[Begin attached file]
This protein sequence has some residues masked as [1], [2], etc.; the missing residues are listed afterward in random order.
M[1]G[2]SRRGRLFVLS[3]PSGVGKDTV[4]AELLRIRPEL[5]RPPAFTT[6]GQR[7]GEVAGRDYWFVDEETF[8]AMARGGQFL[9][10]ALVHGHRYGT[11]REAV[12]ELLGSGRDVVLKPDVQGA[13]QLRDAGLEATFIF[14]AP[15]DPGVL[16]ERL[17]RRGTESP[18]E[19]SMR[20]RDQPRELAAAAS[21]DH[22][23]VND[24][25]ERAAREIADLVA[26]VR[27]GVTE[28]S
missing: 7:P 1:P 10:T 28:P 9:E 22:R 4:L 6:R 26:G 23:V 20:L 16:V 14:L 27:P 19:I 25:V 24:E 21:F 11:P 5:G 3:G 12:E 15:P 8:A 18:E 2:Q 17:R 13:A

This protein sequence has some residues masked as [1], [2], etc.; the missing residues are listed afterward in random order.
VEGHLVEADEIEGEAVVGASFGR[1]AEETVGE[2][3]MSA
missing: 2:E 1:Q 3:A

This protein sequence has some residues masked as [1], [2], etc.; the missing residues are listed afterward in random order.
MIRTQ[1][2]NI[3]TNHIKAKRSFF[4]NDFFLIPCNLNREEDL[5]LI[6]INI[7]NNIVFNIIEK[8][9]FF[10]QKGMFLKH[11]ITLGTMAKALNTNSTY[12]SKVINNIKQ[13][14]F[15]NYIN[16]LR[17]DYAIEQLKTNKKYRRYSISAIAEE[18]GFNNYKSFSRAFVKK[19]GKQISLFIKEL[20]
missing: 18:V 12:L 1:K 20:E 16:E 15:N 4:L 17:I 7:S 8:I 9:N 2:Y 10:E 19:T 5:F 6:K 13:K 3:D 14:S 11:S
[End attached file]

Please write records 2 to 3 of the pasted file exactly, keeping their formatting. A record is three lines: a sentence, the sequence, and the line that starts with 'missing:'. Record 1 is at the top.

This protein sequence has some residues masked as [1], [2], etc.; the missing residues are listed afterward in random order.
VEGHLVEADEIEGEAVVGASFGR[1]AEETVGE[2][3]MSA
missing: 2:E 1:Q 3:A

This protein sequence has some residues masked as [1], [2], etc.; the missing residues are listed afterward in random order.
MIRTQ[1][2]NI[3]TNHIKAKRSFF[4]NDFFLIPCNLNREEDL[5]LI[6]INI[7]NNIVFNIIEK[8][9]FF[10]QKGMFLKH[11]ITLGTMAKALNTNSTY[12]SKVINNIKQ[13][14]F[15]NYIN[16]LR[17]DYAIEQLKTNKKYRRYSISAIAEE[18]GFNNYKSFSRAFVKK[19]GKQISLFIKEL[20]
missing: 18:V 12:L 1:K 20:E 16:E 15:N 4:L 17:I 7:S 8:I 9:N 2:Y 10:E 19:T 5:F 6:K 13:K 3:D 14:S 11:S